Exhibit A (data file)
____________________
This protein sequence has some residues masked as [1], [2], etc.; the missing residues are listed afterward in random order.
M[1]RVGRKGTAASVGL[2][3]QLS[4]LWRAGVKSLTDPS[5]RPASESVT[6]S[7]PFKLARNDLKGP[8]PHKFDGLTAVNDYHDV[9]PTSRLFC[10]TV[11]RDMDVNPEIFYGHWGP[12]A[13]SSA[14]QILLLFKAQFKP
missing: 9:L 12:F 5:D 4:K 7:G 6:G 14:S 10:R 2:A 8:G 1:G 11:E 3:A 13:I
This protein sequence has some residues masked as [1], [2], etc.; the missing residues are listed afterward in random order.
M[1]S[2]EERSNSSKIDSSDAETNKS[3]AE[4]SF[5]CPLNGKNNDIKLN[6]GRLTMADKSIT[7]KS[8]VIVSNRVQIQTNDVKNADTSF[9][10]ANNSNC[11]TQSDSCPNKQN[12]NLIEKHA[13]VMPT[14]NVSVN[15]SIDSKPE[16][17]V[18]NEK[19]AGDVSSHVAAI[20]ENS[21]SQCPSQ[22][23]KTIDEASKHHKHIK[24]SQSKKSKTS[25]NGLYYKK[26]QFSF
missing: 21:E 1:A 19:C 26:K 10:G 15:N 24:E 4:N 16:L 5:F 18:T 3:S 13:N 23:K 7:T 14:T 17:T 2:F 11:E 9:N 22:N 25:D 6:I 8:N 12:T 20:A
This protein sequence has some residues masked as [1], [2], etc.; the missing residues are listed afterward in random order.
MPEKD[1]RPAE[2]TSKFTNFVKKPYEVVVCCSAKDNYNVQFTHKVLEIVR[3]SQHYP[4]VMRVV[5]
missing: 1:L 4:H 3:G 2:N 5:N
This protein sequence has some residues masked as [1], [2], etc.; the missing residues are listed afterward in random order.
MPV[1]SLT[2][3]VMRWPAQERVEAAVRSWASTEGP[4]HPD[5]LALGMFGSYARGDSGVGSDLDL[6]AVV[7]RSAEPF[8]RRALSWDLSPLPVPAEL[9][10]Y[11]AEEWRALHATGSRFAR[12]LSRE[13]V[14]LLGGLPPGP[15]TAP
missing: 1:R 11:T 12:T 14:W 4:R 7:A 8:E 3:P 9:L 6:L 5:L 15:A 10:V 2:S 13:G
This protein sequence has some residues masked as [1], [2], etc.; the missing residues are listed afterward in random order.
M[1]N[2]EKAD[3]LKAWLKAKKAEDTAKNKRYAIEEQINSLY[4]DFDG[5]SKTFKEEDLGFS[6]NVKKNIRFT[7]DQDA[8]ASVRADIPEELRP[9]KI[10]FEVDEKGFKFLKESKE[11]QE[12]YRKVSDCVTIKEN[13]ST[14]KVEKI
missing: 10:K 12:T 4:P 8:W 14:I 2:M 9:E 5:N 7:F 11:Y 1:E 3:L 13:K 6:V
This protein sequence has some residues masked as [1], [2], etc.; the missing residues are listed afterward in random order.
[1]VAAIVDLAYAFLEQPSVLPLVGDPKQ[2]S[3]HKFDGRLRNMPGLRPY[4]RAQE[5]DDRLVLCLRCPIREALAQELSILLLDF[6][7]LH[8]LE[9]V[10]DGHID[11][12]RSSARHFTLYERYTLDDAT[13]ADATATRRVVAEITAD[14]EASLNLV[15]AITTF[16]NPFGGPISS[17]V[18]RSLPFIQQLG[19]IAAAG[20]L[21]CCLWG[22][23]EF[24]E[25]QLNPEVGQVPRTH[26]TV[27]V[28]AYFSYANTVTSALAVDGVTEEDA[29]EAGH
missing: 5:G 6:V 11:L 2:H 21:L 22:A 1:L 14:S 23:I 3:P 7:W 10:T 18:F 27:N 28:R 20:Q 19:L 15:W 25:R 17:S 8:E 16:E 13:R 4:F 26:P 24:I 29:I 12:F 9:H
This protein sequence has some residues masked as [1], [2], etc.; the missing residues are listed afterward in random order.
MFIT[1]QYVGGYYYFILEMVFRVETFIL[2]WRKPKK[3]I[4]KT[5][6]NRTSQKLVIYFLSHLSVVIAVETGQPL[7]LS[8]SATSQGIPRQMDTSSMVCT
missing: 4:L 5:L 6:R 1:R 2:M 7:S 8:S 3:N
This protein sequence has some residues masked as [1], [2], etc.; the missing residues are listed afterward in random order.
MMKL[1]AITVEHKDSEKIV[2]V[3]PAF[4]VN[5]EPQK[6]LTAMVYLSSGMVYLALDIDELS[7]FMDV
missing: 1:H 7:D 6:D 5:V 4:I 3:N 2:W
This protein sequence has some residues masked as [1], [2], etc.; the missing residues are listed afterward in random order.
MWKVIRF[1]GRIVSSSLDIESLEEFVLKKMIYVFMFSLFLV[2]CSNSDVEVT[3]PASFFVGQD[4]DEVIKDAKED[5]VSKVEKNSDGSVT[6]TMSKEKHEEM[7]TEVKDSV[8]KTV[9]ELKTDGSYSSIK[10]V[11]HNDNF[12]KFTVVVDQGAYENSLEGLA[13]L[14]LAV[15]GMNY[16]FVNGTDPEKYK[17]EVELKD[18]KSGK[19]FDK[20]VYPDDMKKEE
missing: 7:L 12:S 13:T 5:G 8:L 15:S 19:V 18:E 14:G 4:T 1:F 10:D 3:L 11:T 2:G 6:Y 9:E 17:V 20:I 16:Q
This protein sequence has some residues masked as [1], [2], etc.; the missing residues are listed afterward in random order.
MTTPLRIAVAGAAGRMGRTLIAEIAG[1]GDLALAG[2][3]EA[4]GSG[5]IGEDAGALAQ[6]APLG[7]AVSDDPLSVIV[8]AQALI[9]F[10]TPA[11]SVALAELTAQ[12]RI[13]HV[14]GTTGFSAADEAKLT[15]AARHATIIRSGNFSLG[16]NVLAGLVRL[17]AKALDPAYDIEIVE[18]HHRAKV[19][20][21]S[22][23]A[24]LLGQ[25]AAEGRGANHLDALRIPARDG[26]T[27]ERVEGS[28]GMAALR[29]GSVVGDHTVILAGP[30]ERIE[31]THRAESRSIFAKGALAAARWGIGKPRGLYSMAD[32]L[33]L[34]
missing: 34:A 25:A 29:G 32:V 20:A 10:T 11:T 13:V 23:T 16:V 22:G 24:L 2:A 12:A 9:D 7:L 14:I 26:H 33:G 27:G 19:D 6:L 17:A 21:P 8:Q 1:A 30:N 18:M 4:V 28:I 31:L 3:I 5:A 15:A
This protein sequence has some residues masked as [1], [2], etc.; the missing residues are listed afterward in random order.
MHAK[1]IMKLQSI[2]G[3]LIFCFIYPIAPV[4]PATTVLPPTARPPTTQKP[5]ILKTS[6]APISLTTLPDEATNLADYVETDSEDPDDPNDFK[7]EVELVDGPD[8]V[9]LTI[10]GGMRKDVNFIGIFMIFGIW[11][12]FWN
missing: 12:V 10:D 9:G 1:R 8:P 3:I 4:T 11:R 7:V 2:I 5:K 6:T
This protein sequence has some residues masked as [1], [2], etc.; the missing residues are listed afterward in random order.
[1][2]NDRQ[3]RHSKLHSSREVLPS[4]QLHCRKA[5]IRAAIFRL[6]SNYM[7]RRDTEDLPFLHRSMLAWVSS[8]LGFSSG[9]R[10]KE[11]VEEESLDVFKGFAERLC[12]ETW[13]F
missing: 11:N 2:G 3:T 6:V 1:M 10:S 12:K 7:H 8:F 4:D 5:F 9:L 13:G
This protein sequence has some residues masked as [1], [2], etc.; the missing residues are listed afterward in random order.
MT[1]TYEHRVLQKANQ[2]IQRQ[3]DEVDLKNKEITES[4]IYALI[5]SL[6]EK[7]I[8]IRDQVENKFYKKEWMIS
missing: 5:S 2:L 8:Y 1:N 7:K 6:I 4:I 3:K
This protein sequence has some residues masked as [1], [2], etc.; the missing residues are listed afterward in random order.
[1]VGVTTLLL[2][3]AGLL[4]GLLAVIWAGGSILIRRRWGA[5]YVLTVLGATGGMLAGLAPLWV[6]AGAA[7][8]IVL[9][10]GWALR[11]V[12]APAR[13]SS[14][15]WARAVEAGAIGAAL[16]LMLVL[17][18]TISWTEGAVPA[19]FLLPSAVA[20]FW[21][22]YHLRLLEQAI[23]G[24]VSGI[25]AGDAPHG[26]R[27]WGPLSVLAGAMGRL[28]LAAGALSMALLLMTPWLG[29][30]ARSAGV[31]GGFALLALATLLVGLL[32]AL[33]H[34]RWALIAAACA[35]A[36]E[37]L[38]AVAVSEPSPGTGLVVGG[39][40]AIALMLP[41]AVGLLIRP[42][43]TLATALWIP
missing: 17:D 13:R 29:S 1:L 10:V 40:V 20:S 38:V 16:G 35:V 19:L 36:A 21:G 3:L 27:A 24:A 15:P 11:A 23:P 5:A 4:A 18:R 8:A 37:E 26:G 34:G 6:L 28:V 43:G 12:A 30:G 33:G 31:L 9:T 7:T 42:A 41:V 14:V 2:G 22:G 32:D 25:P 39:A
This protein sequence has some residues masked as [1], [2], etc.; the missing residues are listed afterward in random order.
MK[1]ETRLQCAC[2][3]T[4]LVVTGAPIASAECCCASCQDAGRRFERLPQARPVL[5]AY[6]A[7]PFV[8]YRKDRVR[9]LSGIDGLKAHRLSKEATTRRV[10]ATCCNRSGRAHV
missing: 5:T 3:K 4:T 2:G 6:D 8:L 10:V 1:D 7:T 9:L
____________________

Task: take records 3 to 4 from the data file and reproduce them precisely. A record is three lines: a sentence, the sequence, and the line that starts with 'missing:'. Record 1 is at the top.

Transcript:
This protein sequence has some residues masked as [1], [2], etc.; the missing residues are listed afterward in random order.
MPEKD[1]RPAE[2]TSKFTNFVKKPYEVVVCCSAKDNYNVQFTHKVLEIVR[3]SQHYP[4]VMRVV[5]
missing: 1:L 4:H 3:G 2:N 5:N
This protein sequence has some residues masked as [1], [2], etc.; the missing residues are listed afterward in random order.
MPV[1]SLT[2][3]VMRWPAQERVEAAVRSWASTEGP[4]HPD[5]LALGMFGSYARGDSGVGSDLDL[6]AVV[7]RSAEPF[8]RRALSWDLSPLPVPAEL[9][10]Y[11]AEEWRALHATGSRFAR[12]LSRE[13]V[14]LLGGLPPGP[15]TAP
missing: 1:R 11:T 12:T 14:W 4:R 7:A 8:E 3:P 9:L 6:L 5:L 15:A 10:V 2:S 13:G